Posts Tagged ‘Extraordinary Scientists’

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Our planet has a lot of things to offer us, than when you look at history, countless developments and improvements have been made to make life more convenient for mankind. However, there are some times when developments slow down because of stagnation and the fear of change. Fortunately, there are those, who even in their young age continues to build upon what others have started and never stops looking for ways to make things better, people like Danielle Fong.

Danielle Fong is a young entrepreneur and scientist who is most popular for being one of the founders of LightSail Energy, Inc., an organization focused on improving technology for the betterment of people’s lives. Since she started her work, Danielle has greatly inspired many budding young scientists to stand up and not let the obstacles keep them from making their mark in changing the world.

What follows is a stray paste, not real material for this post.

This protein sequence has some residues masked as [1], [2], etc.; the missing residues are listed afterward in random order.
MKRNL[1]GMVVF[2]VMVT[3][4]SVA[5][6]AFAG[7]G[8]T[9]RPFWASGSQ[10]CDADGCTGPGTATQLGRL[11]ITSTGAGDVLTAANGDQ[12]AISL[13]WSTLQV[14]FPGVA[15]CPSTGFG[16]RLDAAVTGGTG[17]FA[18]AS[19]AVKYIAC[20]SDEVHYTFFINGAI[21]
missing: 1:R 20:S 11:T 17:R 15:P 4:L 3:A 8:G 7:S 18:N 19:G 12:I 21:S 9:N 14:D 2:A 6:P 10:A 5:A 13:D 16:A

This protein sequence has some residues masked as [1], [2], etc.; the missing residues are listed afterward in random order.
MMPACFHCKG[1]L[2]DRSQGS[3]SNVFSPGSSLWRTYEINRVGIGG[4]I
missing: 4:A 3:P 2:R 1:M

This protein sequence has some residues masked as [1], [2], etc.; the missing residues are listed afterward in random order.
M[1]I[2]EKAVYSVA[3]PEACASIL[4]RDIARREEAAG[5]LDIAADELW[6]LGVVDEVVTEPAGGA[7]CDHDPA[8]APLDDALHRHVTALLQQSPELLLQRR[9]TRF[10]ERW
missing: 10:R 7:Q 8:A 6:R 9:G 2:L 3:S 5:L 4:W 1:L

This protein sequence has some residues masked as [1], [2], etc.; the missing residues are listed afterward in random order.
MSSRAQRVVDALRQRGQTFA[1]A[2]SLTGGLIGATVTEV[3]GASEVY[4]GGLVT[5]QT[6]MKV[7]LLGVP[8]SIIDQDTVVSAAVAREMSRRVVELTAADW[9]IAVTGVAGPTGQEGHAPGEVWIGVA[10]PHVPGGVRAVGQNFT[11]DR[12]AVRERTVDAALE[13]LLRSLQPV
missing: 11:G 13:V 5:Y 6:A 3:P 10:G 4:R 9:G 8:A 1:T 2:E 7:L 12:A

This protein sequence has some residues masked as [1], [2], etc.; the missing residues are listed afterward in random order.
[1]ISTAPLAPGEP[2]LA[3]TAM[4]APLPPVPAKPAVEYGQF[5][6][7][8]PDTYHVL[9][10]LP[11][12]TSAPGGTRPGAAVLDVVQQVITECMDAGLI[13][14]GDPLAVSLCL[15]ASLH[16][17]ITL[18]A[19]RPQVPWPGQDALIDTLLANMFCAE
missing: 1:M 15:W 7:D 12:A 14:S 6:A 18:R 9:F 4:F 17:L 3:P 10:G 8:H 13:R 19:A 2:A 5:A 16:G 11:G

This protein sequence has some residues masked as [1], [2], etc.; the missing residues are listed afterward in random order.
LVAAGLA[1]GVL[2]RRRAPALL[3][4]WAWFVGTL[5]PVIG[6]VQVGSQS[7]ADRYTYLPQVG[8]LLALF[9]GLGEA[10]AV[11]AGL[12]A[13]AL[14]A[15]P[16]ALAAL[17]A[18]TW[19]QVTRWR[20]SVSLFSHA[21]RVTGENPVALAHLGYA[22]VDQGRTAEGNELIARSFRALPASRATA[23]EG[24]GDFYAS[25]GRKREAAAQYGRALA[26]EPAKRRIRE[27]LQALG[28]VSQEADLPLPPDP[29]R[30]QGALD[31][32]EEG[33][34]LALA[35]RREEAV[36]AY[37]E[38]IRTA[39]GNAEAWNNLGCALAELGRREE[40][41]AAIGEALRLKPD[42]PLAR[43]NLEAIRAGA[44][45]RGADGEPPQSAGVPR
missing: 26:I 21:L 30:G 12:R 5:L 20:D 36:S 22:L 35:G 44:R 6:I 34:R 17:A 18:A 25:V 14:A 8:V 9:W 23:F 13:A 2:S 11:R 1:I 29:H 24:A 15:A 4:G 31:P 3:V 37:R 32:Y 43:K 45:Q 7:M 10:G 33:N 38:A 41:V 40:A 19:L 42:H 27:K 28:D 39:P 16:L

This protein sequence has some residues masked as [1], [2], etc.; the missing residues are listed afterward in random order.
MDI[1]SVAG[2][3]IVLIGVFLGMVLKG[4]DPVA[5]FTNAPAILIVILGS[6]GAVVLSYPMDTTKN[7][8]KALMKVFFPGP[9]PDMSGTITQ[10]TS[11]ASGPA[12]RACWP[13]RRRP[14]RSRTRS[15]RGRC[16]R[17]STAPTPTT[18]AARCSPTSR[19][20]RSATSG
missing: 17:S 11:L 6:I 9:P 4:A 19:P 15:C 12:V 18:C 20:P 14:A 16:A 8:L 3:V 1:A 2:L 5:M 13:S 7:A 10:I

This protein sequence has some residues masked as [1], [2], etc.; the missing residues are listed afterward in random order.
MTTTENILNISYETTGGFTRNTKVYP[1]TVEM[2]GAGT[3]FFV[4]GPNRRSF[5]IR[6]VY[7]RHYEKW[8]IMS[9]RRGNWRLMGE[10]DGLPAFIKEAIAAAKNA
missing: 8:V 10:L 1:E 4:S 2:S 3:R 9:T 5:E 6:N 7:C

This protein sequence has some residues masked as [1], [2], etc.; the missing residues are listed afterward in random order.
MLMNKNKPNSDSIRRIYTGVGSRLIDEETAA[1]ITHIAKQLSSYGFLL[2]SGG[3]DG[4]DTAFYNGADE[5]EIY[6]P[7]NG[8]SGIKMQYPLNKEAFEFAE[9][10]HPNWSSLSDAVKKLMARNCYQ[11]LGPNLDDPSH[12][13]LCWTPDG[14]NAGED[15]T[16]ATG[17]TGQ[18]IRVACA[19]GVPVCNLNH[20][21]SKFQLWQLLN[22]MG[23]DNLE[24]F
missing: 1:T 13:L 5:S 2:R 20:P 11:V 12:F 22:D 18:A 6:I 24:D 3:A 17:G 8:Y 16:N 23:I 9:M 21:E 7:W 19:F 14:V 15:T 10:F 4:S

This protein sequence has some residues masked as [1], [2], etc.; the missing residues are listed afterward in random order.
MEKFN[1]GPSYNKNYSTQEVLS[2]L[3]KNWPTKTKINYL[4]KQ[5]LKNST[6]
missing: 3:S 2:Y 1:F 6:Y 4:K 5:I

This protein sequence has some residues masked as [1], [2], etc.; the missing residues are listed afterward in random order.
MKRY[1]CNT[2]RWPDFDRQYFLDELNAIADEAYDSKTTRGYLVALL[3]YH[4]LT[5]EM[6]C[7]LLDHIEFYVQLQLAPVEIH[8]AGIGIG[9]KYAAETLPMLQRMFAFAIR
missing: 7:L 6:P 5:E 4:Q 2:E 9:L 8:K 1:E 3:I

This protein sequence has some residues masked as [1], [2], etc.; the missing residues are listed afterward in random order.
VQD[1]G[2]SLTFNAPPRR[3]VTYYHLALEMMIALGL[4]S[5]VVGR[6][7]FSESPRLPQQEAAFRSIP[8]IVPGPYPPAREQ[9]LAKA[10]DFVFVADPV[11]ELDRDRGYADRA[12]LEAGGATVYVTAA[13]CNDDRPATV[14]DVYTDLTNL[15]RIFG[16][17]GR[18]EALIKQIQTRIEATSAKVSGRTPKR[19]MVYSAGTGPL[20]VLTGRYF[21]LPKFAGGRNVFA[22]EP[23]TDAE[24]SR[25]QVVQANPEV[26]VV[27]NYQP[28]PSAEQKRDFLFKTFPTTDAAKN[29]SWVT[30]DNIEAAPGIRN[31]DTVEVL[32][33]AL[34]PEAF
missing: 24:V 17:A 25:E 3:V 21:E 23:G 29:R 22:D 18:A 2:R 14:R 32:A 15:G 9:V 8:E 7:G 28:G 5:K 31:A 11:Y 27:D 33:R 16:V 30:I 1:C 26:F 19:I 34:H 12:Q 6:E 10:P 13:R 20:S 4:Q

Because of her determination and courage to face disappointments for the sake of advancing science, Danielle has been recognized and awarded by many publications and institutions. Among these are being included in Forbes Magazine’s “30 under 30” list, being named as one of the “Top 35 Innovators Under 35” by the MIT Technology Review, and honored among the “30 People Under 30 Who are Changing the World” by TIME Magazine, to name a few.

Danielle’s story is unique and extraordinary – she dropped from school when she was twelve years old, but not because of normal reasons like lack of finances or interest – rather, she was so ready for advanced studies that she entered her college studies at twelve, earning her degree five years later. She also dropped out of her doctorate studies, but later on went to become one of the most popular figures in the world of science and technology for her work.